Resupply Rocket Rolls Out to Pad, Crew Keeps up Space Studies

Russia's ISS Progress 77 space freighter stands at the launch pad at the Baikonur Cosmodrome in Kazakhstan. Credit: Roscosmos
Russia’s ISS Progress 77 space freighter stands at the launch pad at the Baikonur Cosmodrome in Kazakhstan. Credit: Roscosmos

The next rocket to launch a resupply ship to the International Space Station rolled out to its launch pad on the other side of the world this morning. Back on the orbiting lab, the seven-member Expedition 64 crew kept up its space studies while servicing U.S. spacesuits.

Russia’s ISS Progress 77 cargo craft is standing atop its rocket at the Baikonur Cosmodrome launch pad in Kazakhstan. It is counting down to liftoff on Sunday at 11:45 p.m. EST to deliver just over one ton of nitrogen, water and propellant to the station. It will dock Tuesday at 1:20 a.m. to the Pirs docking compartment.

The Progress 77 will later detach Pirs from the station readying the Zvezda service module’s port for a new module. Pirs will then be replaced with the Nauka multipurpose laboratory module to be delivered on a Proton rocket. The Pirs undocking occurs a few days after Nauka’s launch to enable Russian flight controllers to confirm a good vehicle in orbit heading to the station.

In the meantime, science is the main mission aboard the station. Microgravity research has the potential to reveal new insights and potential therapies that otherwise wouldn’t be possible on Earth due to gravity’s interference.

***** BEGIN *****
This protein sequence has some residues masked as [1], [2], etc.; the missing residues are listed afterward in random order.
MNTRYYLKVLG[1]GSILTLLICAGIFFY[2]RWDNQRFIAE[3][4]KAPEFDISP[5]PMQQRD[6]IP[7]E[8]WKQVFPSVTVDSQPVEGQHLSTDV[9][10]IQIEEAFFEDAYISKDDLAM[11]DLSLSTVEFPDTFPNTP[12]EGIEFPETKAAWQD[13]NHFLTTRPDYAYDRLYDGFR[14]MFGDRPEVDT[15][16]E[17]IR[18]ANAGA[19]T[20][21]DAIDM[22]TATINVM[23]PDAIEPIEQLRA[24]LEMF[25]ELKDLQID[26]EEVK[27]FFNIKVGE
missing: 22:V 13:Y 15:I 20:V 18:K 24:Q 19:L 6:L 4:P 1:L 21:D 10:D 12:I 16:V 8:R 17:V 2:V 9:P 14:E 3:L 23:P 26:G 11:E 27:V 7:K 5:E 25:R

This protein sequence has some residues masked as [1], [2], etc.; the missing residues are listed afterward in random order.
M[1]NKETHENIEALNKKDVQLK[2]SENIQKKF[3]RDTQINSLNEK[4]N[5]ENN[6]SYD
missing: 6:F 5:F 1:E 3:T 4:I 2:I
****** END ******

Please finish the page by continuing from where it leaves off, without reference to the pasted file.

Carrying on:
NASA Flight Engineers Michael Hopkins and Victor Glover partnered up on Friday for a pair of different experiments. The duo demonstrated how hydroponics may support space agriculture then explored how the human nervous system adapts to weightlessness.

Astronauts Kate Rubins of NASA and Soichi Noguchi of JAXA joined each other for maintenance work inside the Tranquility module. Rubins also collected microbe samples to understand how they survive and adapt on the station. NASA Flight Engineer Shannon Walker spent the day working on batteries that keep life support systems powered inside U.S. spacesuits.

Cosmonauts Sergey Ryzhikov and Sergey Kud-Sverchkov continued studying how the lack of gravity impacts the effectiveness of a workout. Ryzhikov also checked seating inside the Soyuz MS-17 crew ship as Kud-Sverchkov worked on ventilation and radiation hardware.

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